I will never regret getting older. I know too many people who never had that privilegeProfessor Hawking was diagnosed at a very young age with ALS (21 was very rare).  He was told at the time he would never see his 25th birthday but went on to become one of the longest living survivors of that deadly disease.  He surpassed that age by fifty years but he was dealing with the healthcare information of the 50’s and 60’s.  Advancements happen and times change.

As a polio survivor (1953) I was told I would probably never see my 30th birthday.  Well guess what, I’m still here and going strong.  Not sure that’s a good thing but it is reality however there is a world of difference between the issues I faced at 30 and what I am confronted with at 67. Continue reading

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Forgetting How Tyranny Grows

“All tyranny needs to gain a foothold is for people of good conscience to remain silent” – Thomas Jefferson

It is kind of a dull grey day here which is very much the way I am feeling right now with a tinge of anger.  I try not to write from the perspective of anger but in light of the Tillerson departure and the national students protest on March 14 I really need to get this out.  I will, however, keep it short.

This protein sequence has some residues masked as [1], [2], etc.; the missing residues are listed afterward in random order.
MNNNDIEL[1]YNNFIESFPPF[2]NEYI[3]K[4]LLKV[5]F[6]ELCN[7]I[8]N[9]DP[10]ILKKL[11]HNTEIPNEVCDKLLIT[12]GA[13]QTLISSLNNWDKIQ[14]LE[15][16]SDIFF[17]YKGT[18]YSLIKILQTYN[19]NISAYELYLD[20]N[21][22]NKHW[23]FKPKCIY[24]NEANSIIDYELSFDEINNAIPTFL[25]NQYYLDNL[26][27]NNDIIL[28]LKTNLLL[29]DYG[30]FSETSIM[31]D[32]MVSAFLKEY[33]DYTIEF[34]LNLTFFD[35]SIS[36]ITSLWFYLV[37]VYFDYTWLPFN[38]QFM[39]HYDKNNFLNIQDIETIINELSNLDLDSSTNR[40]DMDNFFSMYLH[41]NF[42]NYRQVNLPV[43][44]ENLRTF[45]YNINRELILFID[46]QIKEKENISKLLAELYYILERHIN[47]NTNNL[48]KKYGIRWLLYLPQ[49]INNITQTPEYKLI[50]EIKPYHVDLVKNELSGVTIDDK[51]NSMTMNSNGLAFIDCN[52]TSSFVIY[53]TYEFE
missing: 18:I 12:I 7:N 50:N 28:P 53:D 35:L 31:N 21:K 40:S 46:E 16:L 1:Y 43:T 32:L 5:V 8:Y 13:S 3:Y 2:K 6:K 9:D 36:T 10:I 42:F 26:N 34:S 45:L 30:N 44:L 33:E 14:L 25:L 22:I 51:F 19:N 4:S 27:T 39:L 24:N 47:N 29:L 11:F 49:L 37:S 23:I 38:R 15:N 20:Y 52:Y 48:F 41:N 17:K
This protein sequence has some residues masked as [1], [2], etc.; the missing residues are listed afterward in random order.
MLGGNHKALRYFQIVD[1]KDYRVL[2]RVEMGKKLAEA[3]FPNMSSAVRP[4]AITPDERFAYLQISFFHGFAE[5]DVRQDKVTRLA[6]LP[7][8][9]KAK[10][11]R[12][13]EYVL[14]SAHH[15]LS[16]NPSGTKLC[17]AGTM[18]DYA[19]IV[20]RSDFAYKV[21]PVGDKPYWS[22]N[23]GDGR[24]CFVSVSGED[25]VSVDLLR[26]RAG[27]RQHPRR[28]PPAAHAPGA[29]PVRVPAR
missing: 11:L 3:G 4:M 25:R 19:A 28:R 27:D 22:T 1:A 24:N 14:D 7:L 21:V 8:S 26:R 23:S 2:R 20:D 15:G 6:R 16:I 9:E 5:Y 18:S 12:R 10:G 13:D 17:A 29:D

A series of recent events (all within a week) leave me feeling like we are really losing our way.  My generation, the baby-boomers, as well as a good part of the Millenials have allowed their “good conscience to remain silent” by ignoring our history.  We have become the equivalent of examples of colonization in a technical world.  We now live in a world where information abounds but truth remains hidden.  And, as the students of Marjory Stoneman Douglas High School are showing us, the outrage is decimating our youth.

It is no Vietnam but just as destructive to young minds of those commonly referred to as “Generation Z“.  Those are the victims of tragedies like Sandy Hook in Connecticut, the Parkland, Florida victims, the Pathway Home victims, the murder of 80 youth at a summer camp in Norway and the list could go on.  These kids have every right to be angry.  We, “the people of good conscience”, have dropped the ball seriously through our indifference and the bubbles of awareness we have created for ourselves. Continue reading

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Is Home Where You Live…